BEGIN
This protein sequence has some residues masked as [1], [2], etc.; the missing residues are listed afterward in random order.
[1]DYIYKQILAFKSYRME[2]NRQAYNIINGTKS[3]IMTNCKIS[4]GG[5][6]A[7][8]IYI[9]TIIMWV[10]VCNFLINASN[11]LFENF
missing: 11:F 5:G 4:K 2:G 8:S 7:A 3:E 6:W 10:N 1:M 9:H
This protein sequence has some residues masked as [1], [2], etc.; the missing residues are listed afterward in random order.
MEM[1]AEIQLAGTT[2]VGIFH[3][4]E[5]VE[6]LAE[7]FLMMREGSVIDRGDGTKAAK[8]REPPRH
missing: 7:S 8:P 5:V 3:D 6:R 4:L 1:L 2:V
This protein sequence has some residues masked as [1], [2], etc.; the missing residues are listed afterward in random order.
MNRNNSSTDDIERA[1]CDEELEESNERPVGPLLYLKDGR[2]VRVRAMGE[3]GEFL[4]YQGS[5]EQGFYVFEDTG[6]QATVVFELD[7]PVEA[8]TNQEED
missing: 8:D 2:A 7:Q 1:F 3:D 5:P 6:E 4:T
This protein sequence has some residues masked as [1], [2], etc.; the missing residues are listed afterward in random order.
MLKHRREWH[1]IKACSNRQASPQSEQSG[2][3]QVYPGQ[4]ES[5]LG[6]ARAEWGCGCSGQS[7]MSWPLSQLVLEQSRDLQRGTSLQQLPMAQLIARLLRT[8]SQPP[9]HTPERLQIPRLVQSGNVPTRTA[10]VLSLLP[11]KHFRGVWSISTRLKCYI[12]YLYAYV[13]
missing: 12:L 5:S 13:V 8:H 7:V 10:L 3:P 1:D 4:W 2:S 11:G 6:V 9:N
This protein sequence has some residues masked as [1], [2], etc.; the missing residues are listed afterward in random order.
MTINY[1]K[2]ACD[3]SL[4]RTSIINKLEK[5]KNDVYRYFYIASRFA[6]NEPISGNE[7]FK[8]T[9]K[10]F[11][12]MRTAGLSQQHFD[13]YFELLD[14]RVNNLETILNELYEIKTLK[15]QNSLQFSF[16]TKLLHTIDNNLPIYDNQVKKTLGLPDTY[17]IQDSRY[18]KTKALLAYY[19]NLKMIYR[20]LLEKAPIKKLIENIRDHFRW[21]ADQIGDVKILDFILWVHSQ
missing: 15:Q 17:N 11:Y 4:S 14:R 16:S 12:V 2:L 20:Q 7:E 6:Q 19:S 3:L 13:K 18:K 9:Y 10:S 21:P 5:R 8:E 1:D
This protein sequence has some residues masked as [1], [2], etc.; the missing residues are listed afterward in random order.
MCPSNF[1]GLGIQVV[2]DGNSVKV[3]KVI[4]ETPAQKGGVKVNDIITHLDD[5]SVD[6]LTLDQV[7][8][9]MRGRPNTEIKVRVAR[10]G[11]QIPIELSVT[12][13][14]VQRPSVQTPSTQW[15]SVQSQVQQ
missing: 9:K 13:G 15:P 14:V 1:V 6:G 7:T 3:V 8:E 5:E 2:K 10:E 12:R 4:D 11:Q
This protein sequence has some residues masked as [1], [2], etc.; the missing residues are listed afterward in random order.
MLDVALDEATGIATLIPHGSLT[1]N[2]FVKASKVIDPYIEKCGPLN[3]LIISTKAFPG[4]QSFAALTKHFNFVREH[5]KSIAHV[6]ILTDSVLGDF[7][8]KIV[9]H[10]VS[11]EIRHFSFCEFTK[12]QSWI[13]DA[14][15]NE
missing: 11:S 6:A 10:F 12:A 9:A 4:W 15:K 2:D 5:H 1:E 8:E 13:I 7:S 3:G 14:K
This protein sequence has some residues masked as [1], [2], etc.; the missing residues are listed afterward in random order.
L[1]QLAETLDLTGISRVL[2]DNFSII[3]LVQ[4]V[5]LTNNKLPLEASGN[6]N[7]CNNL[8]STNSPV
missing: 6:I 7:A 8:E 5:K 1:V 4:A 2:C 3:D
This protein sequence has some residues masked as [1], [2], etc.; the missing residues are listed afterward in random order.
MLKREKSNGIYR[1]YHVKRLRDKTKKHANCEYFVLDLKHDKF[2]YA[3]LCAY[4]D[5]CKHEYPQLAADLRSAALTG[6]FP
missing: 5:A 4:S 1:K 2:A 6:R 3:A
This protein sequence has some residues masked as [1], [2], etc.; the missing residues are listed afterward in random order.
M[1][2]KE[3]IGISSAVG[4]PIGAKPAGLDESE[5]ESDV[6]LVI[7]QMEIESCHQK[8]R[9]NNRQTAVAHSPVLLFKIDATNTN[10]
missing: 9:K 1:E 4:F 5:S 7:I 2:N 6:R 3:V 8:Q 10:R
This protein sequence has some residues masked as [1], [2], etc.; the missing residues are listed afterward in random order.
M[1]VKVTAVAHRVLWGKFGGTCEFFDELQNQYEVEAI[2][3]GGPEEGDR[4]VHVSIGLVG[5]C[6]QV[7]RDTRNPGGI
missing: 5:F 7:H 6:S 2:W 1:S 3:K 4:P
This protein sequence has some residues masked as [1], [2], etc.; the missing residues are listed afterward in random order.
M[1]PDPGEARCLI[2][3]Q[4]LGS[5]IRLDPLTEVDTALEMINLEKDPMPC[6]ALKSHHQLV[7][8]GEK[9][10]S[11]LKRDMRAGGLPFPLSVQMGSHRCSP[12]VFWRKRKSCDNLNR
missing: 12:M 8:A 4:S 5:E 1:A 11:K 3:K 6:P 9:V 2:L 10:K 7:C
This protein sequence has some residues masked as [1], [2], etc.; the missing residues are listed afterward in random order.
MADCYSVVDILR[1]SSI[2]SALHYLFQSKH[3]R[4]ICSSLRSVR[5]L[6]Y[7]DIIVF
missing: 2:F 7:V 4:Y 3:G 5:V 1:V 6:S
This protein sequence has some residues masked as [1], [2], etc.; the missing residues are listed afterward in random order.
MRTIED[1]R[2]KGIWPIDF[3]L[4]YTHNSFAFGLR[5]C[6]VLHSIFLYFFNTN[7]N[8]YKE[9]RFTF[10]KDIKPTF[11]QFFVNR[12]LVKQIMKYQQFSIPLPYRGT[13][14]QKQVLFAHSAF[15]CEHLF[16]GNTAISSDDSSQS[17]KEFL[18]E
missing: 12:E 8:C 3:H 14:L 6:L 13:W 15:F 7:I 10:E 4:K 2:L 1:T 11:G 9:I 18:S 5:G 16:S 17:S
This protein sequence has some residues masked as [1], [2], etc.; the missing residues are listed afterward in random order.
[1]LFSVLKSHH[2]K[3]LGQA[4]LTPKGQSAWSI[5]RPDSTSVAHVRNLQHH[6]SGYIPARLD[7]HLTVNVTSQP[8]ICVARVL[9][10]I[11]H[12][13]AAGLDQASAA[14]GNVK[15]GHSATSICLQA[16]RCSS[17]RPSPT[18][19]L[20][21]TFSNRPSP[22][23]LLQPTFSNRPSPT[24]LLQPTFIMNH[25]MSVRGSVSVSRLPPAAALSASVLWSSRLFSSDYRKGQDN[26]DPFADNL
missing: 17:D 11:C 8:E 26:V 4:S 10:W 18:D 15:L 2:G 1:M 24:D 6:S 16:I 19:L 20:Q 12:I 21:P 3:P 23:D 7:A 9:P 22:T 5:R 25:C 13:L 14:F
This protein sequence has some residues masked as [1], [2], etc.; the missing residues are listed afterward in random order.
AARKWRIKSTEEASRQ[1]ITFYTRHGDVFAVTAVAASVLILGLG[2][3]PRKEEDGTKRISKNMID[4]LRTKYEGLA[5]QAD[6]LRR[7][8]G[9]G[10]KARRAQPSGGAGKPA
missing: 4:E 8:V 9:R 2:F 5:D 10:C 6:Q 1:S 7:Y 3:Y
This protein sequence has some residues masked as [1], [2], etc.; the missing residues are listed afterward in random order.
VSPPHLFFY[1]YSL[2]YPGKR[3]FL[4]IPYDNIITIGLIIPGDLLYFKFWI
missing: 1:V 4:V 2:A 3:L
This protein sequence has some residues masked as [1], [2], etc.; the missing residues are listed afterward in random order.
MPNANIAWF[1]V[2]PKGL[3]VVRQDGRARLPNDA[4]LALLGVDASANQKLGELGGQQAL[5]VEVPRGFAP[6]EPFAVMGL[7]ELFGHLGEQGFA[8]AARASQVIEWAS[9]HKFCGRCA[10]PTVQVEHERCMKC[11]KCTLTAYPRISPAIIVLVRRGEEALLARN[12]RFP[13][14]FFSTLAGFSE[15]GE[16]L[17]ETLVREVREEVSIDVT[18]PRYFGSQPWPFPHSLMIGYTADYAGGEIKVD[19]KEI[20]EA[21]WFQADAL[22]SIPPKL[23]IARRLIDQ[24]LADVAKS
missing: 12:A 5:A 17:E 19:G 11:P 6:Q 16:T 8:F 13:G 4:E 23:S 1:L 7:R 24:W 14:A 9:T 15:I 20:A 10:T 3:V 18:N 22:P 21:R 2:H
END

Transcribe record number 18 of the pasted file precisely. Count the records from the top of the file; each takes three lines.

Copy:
This protein sequence has some residues masked as [1], [2], etc.; the missing residues are listed afterward in random order.
MPNANIAWF[1]V[2]PKGL[3]VVRQDGRARLPNDA[4]LALLGVDASANQKLGELGGQQAL[5]VEVPRGFAP[6]EPFAVMGL[7]ELFGHLGEQGFA[8]AARASQVIEWAS[9]HKFCGRCA[10]PTVQVEHERCMKC[11]KCTLTAYPRISPAIIVLVRRGEEALLARN[12]RFP[13][14]FFSTLAGFSE[15]GE[16]L[17]ETLVREVREEVSIDVT[18]PRYFGSQPWPFPHSLMIGYTADYAGGEIKVD[19]KEI[20]EA[21]WFQADAL[22]SIPPKL[23]IARRLIDQ[24]LADVAKS
missing: 12:A 5:A 17:E 19:G 11:P 6:Q 16:T 8:F 13:G 4:E 23:S 1:L 7:R 24:W 14:A 9:T 15:I 20:A 10:T 3:V 18:N 22:P 21:R 2:H